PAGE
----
• Friends of Maddie - Assists families that are suffering financial hardship after losing a child by providing them with monetary grant. 

That's what I've got. Thank you to those who submitted your causes. Please feel free to add your own in the comments. 

 

Beautiful in Black & White: My Experience with the 4th Trimester Bodies Project

Photo credit: Pauline M. Campos

Photo credit: Pauline M. Campos

It started with a request to sign a copy of my book. She'd be in the same state, after all, and seeing as how I only live four hours north, maybe I could meet up and we could take a few selfies together to prove we'd inhabited the same physical space after years of conversations in 140 characters and status updates. 

"Of course," was my response. No matter that I would be the one driving the four hours. When you're this far north, hotel rooms and rest stops are just real life if you want to maintain contact with real life. Besides, Target and Starbucks don't exist where I live. If I want you to like me in person, I'm not about to ask you to make a first impression while navigating around Amish buggies and breaking for moose standing in the middle of the roadway. If I had stopped there, if nothing more had come out of my mouth, maybe signing a book and laughing over bad camera angles would be all that had happened. But I didn't. I kept talking. "Maybe I should get naked for you, too."

Photo credit: Pauline M. Campos/ Book by Ashlee Wells Jackson.  Click here to purchase.  

Photo credit: Pauline M. Campos/ Book by Ashlee Wells Jackson. Click here to purchase. 

There was a chuckle in response. Or, I think there was one. I'm a writer. I hear the rhythm of the voice writing the words that would be spoken if the conversation was a spoken one. I fill in the blanks with facial expressions, uuhhhmmm's and ahhhh's, and the blinks that take up the space around the words I hear in my mind. She chuckled when she read my sentence about getting naked; eyes twinkling, probably. She knows my sense of humor. We've known each other a few years now, at least. "Maybe not naked," she said. "Just down to your bra and panties."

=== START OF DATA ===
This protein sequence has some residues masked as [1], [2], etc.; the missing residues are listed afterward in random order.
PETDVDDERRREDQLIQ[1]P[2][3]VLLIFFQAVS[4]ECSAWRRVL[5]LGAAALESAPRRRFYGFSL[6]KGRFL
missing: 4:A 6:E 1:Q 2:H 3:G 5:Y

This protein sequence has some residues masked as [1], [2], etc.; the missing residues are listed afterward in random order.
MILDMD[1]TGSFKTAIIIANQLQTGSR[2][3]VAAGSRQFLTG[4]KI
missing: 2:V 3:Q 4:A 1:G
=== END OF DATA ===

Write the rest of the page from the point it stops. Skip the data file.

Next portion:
"Only if you buy me dinner first," I shot back. And she chuckled again and I laughed out loud because I actually did Laugh.Out. Loud. I detest the LOL acronym. I know for a fact my sister never LOL's even though every single text she sends indicates otherwise. When I Laugh.Out.Loud, I actually am. Otherwise, I am merely SWMWME (Smirking While Smiling with my Eyes) or LIMH (Laughing Inside My Head). LOL is like the push up bra of the Facebook world. We all know you're selling us more than you've actually got, so let's drop the act and just call it what it is, okay?

 

Photo credit: Pauline M. Campos

Photo credit: Pauline M. Campos

It was all in fun. No commitment. Just banter. But then she said "YES" and I knew the yes wasn't about the dinner joke but about the me getting down to my 'chonis thing because, it turns out, my friend, the famed Ashlee Wells Jackson of the 4th Trimester Bodies Project, had an opening for her Portland, Maine, shoot, and she was sending me a contract to sign and ... and ... 

Holy...

Shit. 

 

Photo credit: Pauline M. Campos

Photo credit: Pauline M. Campos

This is what happens when you make a habit of pushing your own boundaries using thinly-veiled sarcasm. There's really no commitment because a No in response to your Maybe I could can be brushed off as a joke and no one gets their feelings hurt. A Yes still comes with an automatic Out because I was Totally Kidding and can quip about how I never let a date get to third base before the third date, at least, because I have fucking STANDARDS. There's alway a moment of pause when the Yes happens. The window of opportunity to wrap my arms around the Thing I Probably Really Want to Do But am Totally Terrified Of is small. Generally, it's understood that I am verbally agreeing, all semblance of general smartassery lost, because Shit Just Got Serious, y'all. 

I'm signing the contract before I have had a chance to process the ramifications, not because I'm an idiot, mind you, but because posing for a shoot in your well-endowed bra and Lane Bryant panties is scary shit, indeed, even for an outspoken body image activist like myself. If I even stop to think, just for a moment, I'm going to Come to my Senses and say But I was Joking and tell the Ashlee's in my life that they'd better give that  open slot to someone else cuz I'm not about to put All of THIS on the internet -- not when my every day is Spanxed and layered and carefully pieced together so as to maintain some semblance of containment and purposeful form.